I worked fifteen years for Detroit’s Wayne County Sheriff Department, serving as a jail guard, undercover narcotics officer, uniformed patrol officer, detective, uniformed patrol sergeant, and detective sergeant in the narcotics bureau. I was also suspended four times without pay.
Like any Wayne County sheriff deputy hired in 1970, I had to work the county jail in Detroit. But since there was a drug epidemic sweeping the nation, our department needed young men, especially those of non-European ethnic descent, to work narcotics. The timing couldn’t have been better for me—I had just spent a year working in the stinking jail. When they interviewed me I sat there thinking, I don’t care where you send me, as long as it’s anywhere but here!
A few days later, I was sitting in our narcotics bureau without having attended the police academy. But after working the streets for seven months, I was sent to our academy and received my first suspension for accumulating four demerits. All minor things, really: twice being late for class, not calling our chemist “sir,” and taking a day off when I should have been at the firing range. And yet, I graduated in first place in physical fitness and as an expert with a pistol, and they sent me back to narcotics.
A year later, I received my second suspension, this time for a potential ten-year felony. It all started when one of our narcotic officers got shot during a raid in a Detroit barber shop. The bad guy and our officer were both armed with .30-caliber M1 carbines (semiautos), and I felt we needed more firepower. So I converted two M1 carbines into M2s (full autos) and carried them for a year until the feds found out. Because of my past work record, I wasn’t charged but was given the choice to work anywhere else in the department. I chose uniformed motorized patrol.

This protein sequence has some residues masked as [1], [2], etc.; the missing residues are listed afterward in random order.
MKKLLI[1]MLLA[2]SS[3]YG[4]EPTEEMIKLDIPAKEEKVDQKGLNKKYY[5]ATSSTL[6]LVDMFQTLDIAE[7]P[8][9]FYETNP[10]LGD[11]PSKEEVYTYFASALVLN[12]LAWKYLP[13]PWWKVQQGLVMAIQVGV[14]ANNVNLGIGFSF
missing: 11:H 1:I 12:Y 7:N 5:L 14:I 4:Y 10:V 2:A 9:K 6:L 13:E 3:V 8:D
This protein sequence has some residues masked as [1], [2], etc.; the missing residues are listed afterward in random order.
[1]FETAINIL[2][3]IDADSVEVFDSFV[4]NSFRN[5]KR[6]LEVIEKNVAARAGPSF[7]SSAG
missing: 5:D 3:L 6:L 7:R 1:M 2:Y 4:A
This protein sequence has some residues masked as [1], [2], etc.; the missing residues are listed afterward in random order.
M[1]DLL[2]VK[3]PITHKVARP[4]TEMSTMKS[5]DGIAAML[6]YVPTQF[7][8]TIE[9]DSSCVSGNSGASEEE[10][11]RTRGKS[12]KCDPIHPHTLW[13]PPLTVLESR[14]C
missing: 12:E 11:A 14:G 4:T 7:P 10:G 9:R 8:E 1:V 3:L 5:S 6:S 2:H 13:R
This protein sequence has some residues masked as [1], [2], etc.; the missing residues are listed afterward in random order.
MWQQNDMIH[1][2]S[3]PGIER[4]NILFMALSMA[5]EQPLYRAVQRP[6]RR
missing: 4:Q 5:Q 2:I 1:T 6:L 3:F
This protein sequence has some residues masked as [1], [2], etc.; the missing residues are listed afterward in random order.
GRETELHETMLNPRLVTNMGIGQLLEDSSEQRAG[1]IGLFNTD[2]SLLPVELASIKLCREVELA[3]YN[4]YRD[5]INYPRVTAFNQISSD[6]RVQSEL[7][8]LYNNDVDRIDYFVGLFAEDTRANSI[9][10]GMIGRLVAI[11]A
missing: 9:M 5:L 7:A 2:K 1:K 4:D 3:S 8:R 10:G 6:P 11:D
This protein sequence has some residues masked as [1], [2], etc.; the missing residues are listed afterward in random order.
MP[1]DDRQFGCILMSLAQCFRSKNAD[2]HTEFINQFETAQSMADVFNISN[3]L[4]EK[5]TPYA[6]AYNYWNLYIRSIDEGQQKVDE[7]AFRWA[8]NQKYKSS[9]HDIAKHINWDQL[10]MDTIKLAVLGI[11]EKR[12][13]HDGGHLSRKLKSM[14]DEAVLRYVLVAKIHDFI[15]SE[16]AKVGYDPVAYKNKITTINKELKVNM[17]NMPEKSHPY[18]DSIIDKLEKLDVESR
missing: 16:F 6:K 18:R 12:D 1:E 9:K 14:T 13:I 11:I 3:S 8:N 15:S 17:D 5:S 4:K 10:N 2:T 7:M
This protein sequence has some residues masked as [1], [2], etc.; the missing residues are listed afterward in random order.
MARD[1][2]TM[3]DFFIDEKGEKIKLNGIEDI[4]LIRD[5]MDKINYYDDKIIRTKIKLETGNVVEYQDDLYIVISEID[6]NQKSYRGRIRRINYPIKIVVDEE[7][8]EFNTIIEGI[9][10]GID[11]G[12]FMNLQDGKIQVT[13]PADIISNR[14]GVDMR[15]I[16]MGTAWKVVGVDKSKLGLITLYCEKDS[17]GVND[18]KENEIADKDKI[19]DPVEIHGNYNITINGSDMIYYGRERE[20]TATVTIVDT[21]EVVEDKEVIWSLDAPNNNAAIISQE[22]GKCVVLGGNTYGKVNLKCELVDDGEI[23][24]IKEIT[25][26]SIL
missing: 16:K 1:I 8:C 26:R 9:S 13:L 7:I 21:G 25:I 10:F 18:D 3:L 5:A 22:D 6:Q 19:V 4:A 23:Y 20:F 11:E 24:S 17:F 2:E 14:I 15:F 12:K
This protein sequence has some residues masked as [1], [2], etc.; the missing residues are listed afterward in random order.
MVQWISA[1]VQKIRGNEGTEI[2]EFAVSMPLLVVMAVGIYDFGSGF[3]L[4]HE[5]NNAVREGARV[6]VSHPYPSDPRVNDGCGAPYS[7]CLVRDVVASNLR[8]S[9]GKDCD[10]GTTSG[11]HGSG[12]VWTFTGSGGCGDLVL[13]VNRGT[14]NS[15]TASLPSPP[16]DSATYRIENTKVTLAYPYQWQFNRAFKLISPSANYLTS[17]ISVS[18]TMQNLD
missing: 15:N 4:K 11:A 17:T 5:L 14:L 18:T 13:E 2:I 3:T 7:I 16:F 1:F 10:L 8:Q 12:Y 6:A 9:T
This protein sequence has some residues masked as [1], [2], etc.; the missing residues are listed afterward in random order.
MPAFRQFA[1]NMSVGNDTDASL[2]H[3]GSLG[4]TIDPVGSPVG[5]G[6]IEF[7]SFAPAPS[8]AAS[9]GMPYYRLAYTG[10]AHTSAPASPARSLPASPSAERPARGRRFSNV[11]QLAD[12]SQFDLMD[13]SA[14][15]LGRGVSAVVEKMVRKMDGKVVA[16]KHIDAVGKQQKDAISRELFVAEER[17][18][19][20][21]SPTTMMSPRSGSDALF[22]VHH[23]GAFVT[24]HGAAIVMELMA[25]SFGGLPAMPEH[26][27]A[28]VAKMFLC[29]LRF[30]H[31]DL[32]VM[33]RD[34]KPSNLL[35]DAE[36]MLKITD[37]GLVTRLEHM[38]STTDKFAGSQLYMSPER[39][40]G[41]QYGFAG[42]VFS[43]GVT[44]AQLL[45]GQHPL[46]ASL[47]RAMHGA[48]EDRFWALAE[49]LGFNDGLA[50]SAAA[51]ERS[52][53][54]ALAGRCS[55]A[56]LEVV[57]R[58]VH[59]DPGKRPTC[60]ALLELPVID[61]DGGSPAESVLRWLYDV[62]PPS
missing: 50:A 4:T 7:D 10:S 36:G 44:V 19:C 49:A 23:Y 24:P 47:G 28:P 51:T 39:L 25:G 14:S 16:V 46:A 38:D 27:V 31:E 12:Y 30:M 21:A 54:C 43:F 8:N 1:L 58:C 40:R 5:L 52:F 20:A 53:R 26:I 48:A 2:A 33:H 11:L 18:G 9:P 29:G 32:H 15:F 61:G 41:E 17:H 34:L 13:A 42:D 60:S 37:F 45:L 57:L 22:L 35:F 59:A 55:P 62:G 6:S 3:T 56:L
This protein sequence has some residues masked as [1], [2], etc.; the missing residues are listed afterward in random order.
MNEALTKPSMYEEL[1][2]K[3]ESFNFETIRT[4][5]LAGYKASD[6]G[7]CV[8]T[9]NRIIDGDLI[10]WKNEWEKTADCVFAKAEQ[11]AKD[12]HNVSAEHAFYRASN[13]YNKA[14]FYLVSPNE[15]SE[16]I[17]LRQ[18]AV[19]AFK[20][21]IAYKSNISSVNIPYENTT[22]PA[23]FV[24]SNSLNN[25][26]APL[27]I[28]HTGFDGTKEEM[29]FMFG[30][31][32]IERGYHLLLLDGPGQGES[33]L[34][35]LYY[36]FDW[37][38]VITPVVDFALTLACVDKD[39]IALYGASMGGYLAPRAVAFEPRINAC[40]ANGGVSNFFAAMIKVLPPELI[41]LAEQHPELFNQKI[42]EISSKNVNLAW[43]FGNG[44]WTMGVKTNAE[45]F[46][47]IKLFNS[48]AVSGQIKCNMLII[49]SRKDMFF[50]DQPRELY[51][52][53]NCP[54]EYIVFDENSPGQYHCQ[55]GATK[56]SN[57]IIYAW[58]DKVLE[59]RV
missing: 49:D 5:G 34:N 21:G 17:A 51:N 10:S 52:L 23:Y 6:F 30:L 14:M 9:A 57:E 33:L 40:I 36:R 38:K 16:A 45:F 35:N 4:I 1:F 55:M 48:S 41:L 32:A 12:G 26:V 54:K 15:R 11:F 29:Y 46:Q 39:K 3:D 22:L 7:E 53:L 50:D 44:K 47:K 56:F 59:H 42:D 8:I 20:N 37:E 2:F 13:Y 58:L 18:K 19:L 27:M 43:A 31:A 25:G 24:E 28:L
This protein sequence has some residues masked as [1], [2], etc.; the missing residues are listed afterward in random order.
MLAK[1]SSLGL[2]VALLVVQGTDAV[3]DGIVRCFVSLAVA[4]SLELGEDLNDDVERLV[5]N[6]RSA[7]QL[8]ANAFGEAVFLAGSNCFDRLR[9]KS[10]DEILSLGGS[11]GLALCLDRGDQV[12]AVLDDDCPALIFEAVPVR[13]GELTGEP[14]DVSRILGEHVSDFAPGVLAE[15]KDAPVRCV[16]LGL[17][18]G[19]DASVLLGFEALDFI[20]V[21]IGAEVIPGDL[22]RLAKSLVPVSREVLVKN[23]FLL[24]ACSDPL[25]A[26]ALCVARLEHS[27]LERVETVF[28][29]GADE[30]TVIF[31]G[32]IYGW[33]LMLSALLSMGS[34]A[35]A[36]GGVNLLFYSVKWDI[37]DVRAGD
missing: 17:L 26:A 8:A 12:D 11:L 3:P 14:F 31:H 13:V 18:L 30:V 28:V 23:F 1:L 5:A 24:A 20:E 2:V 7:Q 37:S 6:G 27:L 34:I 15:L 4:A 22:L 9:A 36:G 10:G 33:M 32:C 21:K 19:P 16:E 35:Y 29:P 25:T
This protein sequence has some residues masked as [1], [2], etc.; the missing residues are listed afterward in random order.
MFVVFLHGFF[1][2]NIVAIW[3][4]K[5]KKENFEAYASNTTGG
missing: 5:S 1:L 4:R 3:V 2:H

And that’s where I received my next two suspensions. One was for throwing away an arrested guy’s pocketknife; the other, for throwing away a leaky bag of marijuana. (I had found it on a traffic stop but didn’t want to take my car out of service for a petty arrest.) Odd thing is, that little crybaby drove right to our station and made a complaint, and nothing happened to him!
So much for suspensions. On the other hand, as if to balance these out, I received some awards, too. These included a Departmental Citation of Valor for repeated attempts to rescue two youths trapped in an overturned automobile in a frigid, fast-flowing river at night, a Departmental Citation for tracking two home invasion suspects three miles on foot, a Departmental Citation for leadership in subduing a barricaded gunman who had shot two police officers, the Sheriff’s Personal Citation for selfless dedication to the goals of the department (Metro Narcotics Bureau, crew chief), a Royal Canadian Mounted Police Commendation for a narcotics trafficking investigation, a Bureau of Alcohol, Tobacco and Firearms Commendation for an undercover firearms investigation, and three special assignment and four unit citations.
In 1984, I retired as one of the most disciplined and one of the most decorated officers in our 1,200-man department. I like to think those four suspensions made me a better cop.